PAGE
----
PRINT September 1995


Jean-Pierre Criqui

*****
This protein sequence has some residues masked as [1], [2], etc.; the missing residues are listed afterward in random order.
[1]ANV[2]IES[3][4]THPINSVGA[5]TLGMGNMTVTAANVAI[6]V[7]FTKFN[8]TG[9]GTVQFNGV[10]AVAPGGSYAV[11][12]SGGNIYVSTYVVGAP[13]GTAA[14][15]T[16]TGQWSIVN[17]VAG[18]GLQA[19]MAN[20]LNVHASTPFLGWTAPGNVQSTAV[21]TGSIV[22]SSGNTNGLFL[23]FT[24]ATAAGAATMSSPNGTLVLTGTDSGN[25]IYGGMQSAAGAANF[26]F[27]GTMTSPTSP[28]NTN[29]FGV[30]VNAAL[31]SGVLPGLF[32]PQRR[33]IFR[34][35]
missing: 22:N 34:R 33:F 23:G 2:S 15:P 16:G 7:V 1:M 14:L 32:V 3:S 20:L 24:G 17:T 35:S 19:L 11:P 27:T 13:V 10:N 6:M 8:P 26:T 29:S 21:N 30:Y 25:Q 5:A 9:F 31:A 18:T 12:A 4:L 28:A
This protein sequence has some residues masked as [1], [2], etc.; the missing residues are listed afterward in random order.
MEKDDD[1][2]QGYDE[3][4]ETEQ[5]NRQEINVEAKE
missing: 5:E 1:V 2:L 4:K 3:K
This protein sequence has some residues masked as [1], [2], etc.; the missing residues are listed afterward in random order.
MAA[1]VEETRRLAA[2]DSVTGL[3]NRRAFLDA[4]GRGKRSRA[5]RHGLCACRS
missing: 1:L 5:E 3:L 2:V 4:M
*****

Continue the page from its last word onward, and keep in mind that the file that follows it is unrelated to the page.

AT THE TOP OF THE LIST of shows I’d urge a visitor to the 1995-vintage Venice Biennale to see, I would especially mention three, unconnected but for their persistence in my memory. If truth be told, just as Alexandre Dumas’ three musketeers were actually a quartet, there were actually four such exhibitions: though the paintings in the now-closed “Splendori del Settecento Veneziano” (Splendors of 18th-century Venice) at the Ca’ Rezzonico (a show complemented by drawings at the Accademia and costumes at the Palazzo Mocenigo) fell outside the Biennale’s province of the modern, it would be schizophrenic for me not to mention my immense pleasure in the show. As one might expect, there were first-rate works by Tiepolo, Canaletto, and Piazzetta; there was also a small but astounding set of landscape views by Bernardo Bellotto, as well as Jacopo Amigoni’s Group Portrait, 1750–52 (now in Melbourne’s

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